Newspaper Management: A Digital Future


Technology is one of the most powerful influences on media management strategy. “The plethora of technological innovations being developed and incorporated into society on a daily basis serves to supplement and undermine previous technologies. This shift presents media companies and individual professionals with the challenge of constant adaptation to the emergence of new technologies and the progressive abandonment of the old. In turn, the media as an industry (including its professionals) are at the forefront of supercharging the development of and demand for technological innovation. This is a fundamental stress point in any consideration of managing media work” (Deuze, 4).

According to an article in the New York Times on November 13th, John Paton, the MediaNews chief, is leading the newspaper industry into the future of newspaper media by adapting to technological developments. His management at MediaNews included “outsourcing most operations other than sales and editorial, focusing on the cost side that might include further layoffs, stressing digital sales over print sales with incentives, and using relationships with the community to provide some of the content in their newspapers” (Carr). In previous successful positions as chief executive, he increased digital revenue by over 200%, issued Flip cameras to reporters, has pushed for free, Web-based publishing tools, and has formed partnerships with Web companies to provide news.

Paton believes that print sources are either dying or already dead. “He points out that the print dollars have dropped by more than half in the last five years…” (Carr). Additionally, he thinks print papers will cease to exist entirely, and in order to survive, newspapers will have to embrace digital news operations. In Paton’s short time at MediaNews, he states that revenue had decreased and that “digital revenue, which was $6million a year when he took over [in 2010], is projected to reach $32 million this year” (Carr).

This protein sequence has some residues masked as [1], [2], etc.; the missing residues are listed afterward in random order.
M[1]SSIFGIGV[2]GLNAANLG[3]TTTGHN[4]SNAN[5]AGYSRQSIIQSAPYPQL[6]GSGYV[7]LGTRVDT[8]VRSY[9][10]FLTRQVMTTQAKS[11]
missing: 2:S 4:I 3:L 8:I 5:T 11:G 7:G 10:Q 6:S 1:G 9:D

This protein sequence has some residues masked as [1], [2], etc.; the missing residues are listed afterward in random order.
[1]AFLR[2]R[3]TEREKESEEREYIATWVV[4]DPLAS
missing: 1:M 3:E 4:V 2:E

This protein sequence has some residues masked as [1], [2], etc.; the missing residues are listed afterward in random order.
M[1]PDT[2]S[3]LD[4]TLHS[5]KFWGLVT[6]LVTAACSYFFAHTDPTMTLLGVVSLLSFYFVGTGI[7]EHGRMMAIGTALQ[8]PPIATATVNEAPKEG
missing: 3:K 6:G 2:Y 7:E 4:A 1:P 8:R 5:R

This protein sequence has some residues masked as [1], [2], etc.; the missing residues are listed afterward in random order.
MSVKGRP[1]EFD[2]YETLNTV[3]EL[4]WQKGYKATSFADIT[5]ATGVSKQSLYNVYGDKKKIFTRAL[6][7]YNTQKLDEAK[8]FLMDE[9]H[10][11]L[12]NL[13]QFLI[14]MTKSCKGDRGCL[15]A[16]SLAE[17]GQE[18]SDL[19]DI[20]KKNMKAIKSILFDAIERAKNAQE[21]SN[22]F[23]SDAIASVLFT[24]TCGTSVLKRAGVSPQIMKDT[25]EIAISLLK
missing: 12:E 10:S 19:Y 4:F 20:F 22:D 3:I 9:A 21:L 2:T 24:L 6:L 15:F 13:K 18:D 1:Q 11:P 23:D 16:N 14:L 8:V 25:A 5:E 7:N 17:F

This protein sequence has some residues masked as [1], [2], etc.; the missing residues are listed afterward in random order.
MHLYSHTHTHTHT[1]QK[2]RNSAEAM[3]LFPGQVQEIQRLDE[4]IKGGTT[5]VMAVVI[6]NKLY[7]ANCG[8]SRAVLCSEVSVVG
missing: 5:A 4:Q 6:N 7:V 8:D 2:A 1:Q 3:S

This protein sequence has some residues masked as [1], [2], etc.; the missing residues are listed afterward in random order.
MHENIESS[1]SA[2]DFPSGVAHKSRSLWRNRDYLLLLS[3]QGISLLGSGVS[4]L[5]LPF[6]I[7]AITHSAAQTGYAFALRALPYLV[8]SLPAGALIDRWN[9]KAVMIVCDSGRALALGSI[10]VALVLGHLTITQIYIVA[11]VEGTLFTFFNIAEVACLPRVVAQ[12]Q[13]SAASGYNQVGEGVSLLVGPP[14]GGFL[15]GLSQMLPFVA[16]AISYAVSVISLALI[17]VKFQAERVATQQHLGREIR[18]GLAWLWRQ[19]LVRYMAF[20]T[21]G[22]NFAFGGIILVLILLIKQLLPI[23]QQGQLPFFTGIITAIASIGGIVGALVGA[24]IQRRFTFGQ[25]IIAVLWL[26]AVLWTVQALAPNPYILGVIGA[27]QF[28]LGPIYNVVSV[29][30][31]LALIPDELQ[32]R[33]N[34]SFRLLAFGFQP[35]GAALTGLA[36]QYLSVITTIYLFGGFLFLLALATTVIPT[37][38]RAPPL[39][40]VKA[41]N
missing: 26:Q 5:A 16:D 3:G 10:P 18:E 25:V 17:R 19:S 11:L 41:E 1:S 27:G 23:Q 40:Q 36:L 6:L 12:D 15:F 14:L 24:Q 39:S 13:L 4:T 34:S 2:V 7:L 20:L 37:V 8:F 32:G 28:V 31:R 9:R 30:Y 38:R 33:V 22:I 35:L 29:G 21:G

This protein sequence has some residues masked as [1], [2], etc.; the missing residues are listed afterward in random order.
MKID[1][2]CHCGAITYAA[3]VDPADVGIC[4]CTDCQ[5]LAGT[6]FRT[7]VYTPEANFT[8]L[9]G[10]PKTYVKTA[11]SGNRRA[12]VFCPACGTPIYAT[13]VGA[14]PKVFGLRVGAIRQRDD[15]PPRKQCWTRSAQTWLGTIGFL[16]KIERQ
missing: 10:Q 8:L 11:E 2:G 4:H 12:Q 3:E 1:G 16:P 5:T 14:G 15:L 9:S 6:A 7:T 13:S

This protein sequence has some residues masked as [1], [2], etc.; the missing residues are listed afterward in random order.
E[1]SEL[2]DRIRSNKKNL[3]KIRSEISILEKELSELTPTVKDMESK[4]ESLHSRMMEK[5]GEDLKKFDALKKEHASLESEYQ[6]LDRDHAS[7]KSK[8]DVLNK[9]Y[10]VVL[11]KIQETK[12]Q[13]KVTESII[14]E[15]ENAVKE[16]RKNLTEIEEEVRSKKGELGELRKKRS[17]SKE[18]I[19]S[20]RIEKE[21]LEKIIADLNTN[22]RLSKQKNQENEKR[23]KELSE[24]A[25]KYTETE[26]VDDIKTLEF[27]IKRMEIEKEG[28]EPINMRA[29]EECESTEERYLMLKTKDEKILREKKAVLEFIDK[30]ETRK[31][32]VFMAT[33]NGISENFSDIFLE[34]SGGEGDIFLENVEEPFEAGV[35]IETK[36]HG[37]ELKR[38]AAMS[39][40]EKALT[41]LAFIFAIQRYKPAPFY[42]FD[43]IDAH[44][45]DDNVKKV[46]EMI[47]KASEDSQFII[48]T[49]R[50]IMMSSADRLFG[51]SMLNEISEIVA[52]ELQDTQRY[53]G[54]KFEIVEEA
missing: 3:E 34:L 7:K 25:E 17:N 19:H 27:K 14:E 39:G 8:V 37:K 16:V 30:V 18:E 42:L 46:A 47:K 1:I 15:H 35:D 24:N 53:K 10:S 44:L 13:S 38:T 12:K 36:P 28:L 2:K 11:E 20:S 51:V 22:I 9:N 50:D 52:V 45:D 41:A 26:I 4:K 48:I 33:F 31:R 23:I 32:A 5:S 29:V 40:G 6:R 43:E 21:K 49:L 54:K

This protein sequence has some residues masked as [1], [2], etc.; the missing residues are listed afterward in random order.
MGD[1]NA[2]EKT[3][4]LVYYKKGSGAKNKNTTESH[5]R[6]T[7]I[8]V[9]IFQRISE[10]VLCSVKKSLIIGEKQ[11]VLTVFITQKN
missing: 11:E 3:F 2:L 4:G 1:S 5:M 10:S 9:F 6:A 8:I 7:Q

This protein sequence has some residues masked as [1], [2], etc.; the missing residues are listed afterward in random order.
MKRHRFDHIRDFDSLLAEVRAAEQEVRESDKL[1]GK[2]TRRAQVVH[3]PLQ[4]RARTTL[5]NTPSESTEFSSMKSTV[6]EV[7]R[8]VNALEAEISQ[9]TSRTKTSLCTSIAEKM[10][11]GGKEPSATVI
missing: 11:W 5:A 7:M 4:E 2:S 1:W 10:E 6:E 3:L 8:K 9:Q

Paton is one of the first executives to acknowledge the realistic cost structure of the newspaper industry and the business plans that are needed to support it. In his model, “a third of the news will be expensive local content produced by professional journalists, a third will come from readers and community input, and a third will be aggregated” (Carr). He is also looking to expand user-generated content such as blogs and community photos. The end result would lead to elimination or near-elimination of all print sources, especially in those newspapers that cannot survive as is.

Carr, David. “Newspapers’ Digital Apostle.” New York Times. 13 Nov. 2011. Web. 26 Nov. 2011. .

Deuze, Mark. “Chapter 1: Managing Media Work.” Managing Media Work. Thousand Oaks: SAGE Publications, 2011. 1-10. Print.


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